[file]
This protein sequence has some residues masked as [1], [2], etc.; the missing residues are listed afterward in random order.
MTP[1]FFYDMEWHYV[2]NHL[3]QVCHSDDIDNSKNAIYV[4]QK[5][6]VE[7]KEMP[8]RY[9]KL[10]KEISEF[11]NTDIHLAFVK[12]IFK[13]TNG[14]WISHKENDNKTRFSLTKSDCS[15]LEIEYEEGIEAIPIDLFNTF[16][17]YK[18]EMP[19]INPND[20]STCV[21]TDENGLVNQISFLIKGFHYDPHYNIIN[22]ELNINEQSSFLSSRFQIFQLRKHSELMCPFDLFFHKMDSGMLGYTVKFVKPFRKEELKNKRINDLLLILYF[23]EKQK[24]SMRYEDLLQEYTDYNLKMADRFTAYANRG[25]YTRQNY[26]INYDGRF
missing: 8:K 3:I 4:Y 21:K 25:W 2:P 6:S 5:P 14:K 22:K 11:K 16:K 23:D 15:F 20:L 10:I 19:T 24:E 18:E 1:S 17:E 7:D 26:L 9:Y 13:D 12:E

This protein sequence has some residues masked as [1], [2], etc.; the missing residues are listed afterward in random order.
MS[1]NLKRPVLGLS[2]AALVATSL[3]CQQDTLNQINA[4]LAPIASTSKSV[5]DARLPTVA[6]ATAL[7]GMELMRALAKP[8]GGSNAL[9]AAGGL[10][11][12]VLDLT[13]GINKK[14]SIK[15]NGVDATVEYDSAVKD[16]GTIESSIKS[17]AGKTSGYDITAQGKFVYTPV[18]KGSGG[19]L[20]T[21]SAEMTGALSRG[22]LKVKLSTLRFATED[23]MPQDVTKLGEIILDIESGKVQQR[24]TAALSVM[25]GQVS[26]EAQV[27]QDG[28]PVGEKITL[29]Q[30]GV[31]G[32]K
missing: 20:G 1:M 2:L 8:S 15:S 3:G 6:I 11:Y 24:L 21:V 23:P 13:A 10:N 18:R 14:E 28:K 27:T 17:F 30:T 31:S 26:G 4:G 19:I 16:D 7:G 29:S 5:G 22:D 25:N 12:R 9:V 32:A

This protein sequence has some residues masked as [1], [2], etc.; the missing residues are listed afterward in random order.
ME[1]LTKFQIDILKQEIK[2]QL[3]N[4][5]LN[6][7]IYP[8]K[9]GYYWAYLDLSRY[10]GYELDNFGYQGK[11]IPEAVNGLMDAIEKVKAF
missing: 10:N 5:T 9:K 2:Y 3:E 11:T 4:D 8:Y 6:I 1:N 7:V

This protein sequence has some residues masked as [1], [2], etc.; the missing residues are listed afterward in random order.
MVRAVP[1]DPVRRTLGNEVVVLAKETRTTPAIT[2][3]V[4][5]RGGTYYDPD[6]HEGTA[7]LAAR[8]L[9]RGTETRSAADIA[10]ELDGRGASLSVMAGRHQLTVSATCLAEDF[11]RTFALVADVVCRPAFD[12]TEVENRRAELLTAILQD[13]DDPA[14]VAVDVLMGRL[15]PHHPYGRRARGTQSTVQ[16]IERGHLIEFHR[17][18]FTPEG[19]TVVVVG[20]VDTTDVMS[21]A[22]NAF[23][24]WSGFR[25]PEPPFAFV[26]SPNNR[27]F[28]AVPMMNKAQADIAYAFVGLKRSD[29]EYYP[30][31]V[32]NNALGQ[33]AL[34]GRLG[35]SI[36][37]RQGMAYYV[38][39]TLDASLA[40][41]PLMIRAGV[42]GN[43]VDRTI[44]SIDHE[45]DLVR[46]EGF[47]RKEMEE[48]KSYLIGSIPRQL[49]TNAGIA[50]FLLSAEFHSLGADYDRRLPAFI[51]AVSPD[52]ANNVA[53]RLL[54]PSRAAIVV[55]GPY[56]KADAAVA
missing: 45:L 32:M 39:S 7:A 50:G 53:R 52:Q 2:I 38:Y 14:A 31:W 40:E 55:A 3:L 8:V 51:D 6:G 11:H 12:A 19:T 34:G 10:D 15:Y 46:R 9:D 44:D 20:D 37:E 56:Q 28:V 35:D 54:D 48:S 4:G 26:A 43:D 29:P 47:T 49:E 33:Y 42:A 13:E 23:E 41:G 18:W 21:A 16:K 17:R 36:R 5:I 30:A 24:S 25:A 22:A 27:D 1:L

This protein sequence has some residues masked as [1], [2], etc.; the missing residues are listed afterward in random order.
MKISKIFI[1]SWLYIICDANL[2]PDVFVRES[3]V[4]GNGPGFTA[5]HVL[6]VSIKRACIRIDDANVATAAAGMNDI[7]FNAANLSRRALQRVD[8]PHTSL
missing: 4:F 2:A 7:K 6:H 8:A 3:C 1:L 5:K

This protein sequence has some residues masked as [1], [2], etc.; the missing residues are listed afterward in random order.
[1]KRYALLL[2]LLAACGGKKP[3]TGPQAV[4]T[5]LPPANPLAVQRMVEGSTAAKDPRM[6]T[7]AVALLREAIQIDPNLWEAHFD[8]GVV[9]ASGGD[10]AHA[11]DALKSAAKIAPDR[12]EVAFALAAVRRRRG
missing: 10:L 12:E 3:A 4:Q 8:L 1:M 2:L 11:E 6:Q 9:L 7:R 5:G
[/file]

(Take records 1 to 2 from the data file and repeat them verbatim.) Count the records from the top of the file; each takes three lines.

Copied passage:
This protein sequence has some residues masked as [1], [2], etc.; the missing residues are listed afterward in random order.
MTP[1]FFYDMEWHYV[2]NHL[3]QVCHSDDIDNSKNAIYV[4]QK[5][6]VE[7]KEMP[8]RY[9]KL[10]KEISEF[11]NTDIHLAFVK[12]IFK[13]TNG[14]WISHKENDNKTRFSLTKSDCS[15]LEIEYEEGIEAIPIDLFNTF[16][17]YK[18]EMP[19]INPND[20]STCV[21]TDENGLVNQISFLIKGFHYDPHYNIIN[22]ELNINEQSSFLSSRFQIFQLRKHSELMCPFDLFFHKMDSGMLGYTVKFVKPFRKEELKNKRINDLLLILYF[23]EKQK[24]SMRYEDLLQEYTDYNLKMADRFTAYANRG[25]YTRQNY[26]INYDGRF
missing: 8:K 3:I 4:Y 21:K 25:W 2:P 6:S 5:P 14:K 22:K 11:K 16:K 23:D 15:F 20:L 10:I 19:T 24:E 18:E 1:S 17:E 7:D 26:L 9:Y 13:D 12:E

This protein sequence has some residues masked as [1], [2], etc.; the missing residues are listed afterward in random order.
MS[1]NLKRPVLGLS[2]AALVATSL[3]CQQDTLNQINA[4]LAPIASTSKSV[5]DARLPTVA[6]ATAL[7]GMELMRALAKP[8]GGSNAL[9]AAGGL[10][11][12]VLDLT[13]GINKK[14]SIK[15]NGVDATVEYDSAVKD[16]GTIESSIKS[17]AGKTSGYDITAQGKFVYTPV[18]KGSGG[19]L[20]T[21]SAEMTGALSRG[22]LKVKLSTLRFATED[23]MPQDVTKLGEIILDIESGKVQQR[24]TAALSVM[25]GQVS[26]EAQV[27]QDG[28]PVGEKITL[29]Q[30]GV[31]G[32]K
missing: 20:G 1:M 2:L 8:S 15:S 3:G 6:I 11:Y 24:L 21:V 23:P 13:A 10:N 18:R 14:E 28:K 27:T 17:F 30:T 31:S 26:G 4:G 19:I 16:D 7:G 29:S 5:G 22:D 25:N 12:R 9:V 32:A